• Daily JSTOR notes how one man’s collection of old tin cans tells a remarkable story about the settlement of the United States.
  • Dangerous Minds shares a vintage 1980 television report on the Los Angeles punk scene.
  • The Dragon’s Gaze notes a recent study of chemical abundances around Kronos and Krios, two very similar stars near each other, these abundances suggesting they are just forming planetary systems.
  • Gizmodo shares a revealing new table of exoplanets, one that brings out all sorts of interesting patterns and types.
  • Hornet Stories notes Courtney Love’s efforts to fundraise for LGBTQ homeless youth.
  • Joe. My. God. notes that Margaret Court, an Australian tennis star now more famous for her homophobia, called for Australia to ignore the postal vote for marriage equality.
  • Lawyers, Guns and Money makes the point that Trump’s Russian links are important to explore, not least because they reveal the spreading influence of kleptocracy.
  • Lingua Franca shares a perhaps over-stereotypical take on languages being caught between drives for purity and for diversity.
  • The LRB Blog notes the murder of Honduran environmental activist Berta Cácares.
  • The Map Room Blog links to an interesting collection of links to future and alternate-history mass transit maps of Melbourne.
  • The NYR Daily links to an interesting exhibit about disposable fashion like the simple T-shirt.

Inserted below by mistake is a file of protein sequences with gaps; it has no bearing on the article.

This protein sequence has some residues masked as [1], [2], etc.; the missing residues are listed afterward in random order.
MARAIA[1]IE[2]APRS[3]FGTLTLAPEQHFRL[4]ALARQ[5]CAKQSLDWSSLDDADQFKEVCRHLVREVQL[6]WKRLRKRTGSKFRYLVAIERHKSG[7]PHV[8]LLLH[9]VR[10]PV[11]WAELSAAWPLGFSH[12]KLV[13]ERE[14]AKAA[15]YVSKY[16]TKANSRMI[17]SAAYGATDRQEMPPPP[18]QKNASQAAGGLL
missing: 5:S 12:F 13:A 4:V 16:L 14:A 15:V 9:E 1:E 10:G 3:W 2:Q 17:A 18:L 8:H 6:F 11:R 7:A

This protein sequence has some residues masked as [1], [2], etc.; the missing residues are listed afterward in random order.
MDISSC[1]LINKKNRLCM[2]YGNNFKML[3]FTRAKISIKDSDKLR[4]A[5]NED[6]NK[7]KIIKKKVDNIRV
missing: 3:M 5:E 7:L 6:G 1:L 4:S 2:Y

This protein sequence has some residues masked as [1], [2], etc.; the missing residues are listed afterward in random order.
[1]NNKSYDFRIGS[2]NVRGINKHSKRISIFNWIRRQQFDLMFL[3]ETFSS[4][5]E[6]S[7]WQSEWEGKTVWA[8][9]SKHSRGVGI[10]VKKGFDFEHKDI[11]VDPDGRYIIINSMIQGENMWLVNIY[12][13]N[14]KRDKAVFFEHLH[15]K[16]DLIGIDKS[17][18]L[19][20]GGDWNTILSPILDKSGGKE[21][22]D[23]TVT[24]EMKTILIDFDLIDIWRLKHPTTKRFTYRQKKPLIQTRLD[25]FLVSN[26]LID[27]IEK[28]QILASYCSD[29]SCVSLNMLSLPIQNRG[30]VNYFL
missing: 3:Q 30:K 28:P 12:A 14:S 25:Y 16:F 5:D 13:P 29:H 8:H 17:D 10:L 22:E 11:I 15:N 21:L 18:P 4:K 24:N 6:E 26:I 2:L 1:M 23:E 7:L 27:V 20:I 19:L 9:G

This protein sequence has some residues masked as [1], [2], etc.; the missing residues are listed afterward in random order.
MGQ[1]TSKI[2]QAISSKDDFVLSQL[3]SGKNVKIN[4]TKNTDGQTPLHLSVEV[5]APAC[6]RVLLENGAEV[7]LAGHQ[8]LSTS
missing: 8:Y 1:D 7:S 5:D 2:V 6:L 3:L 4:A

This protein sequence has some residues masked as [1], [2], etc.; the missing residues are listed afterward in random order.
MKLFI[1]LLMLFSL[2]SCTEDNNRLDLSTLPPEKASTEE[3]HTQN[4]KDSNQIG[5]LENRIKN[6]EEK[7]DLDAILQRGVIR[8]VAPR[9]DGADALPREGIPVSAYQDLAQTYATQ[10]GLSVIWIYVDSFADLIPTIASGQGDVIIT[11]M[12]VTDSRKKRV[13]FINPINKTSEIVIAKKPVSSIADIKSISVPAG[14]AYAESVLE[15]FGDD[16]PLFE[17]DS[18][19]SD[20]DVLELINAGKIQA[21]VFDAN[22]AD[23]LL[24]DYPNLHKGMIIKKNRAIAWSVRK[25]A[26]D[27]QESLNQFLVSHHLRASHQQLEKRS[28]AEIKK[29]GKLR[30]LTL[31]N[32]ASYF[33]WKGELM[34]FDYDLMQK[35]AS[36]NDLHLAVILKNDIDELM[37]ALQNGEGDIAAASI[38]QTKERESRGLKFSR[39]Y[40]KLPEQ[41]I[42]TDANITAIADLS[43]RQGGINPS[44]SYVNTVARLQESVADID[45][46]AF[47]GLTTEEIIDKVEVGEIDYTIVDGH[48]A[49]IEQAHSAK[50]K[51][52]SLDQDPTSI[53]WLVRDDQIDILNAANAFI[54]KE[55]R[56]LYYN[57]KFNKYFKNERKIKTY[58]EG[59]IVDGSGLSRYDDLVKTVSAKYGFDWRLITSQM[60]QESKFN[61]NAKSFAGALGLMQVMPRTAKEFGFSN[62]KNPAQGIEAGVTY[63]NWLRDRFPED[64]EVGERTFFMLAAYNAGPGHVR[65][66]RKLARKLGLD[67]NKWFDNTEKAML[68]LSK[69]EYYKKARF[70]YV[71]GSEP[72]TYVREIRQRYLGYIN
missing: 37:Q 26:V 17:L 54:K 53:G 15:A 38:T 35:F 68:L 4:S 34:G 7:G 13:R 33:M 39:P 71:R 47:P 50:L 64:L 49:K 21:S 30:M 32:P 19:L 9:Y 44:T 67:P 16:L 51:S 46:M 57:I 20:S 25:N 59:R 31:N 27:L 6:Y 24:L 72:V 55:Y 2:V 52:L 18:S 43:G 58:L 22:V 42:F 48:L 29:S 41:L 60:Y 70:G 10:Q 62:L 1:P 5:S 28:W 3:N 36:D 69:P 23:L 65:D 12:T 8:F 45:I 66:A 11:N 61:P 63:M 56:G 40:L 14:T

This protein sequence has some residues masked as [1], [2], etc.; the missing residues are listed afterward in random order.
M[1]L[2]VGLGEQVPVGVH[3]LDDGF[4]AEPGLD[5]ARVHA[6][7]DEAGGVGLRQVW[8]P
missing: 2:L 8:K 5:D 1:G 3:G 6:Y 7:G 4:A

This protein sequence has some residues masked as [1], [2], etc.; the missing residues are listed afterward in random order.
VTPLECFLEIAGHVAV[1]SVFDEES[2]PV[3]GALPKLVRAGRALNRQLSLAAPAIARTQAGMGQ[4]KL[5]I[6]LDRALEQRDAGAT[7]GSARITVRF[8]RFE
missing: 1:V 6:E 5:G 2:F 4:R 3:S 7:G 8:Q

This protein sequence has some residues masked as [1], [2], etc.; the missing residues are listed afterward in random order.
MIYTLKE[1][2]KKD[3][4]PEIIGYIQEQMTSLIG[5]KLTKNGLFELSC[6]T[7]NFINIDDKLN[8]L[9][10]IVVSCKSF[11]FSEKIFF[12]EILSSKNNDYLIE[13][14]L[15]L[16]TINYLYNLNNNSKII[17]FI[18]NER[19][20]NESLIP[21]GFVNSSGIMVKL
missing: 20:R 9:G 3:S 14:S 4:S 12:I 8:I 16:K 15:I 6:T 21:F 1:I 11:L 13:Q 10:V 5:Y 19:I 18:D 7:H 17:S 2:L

• Roads and Kingdoms notes a remarkable performance of a Beatles song in the hill country of West Bengal.

[BLOG] Some Thursday links

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  • Centauri Dreams takes a look at the exciting early news on potentially habitable nearby exoplanet Ross 128 b.
  • The Crux notes that evidence has been found of Alzheimer-like illness in dolphins. Is this, as the scientists argue, a symptom of a syndrome shared between us, big-brained social species with long post-fertility lifespans?
  • D-Brief takes a look at the idea of contemporary life on Mars hiding away in the icy regolith near the surface.
  • Far Outliers notes one argument that Germany lost the Second World War because of the poor quality of its leaders.
  • Gizmodo notes the incredibly bright event PS1-10adi, two and a half billion light-years away. What is it? No one knows …
  • Lawyers, Guns and Money celebrates the end of the Mugabe dictatorship in Zimbabwe.
  • The Map Room Blog links to some fascinating detailed maps of the outcome of the Australian mail-in vote on marriage equality.
  • Roads and Kingdoms visits rural Mexico after the recent quake.
  • Cheri Lucas Rowlands shares some beautiful photos of fantastical Barcelona.
  • Starts With A Bang’s Ethan Siegel notes the insights provided by Pluto’s mysterious cool atmosphere, with its cooling haze, has implications for Earth at a time of global warming.
  • Window on Eurasia notes that Russia is not going to allow even Tatarstan to include the Tatar language as a mandatory school subject.

[BLOG] Some Wednesday links

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  • Dangerous Minds shares some of the exotic space music of composer Pauline Anna Strom.
  • The Dragon’s Gaze links to a paper examining the effect of in-system super-Earth on asteroid impacts upon terrestrial planets.
  • Hornet Stories, for ones, notes that Cards Against Humanity has bought up a stretch along the US-Mexican border to prevent the construction of a border wall.
  • Lawyers, Guns and Money reminds people–sad that it has to be done–that, even in Trump outposts like Johnstown in Pennsylvania where racism has replaced reason among too many, there still are good things in this and other like communities.
  • The LRB Blog considers the plight of British-Iranian Nazanin Zaghari-Ratcliffe, whose plight in Iranian custody has been worsened by her government. What can be done for her?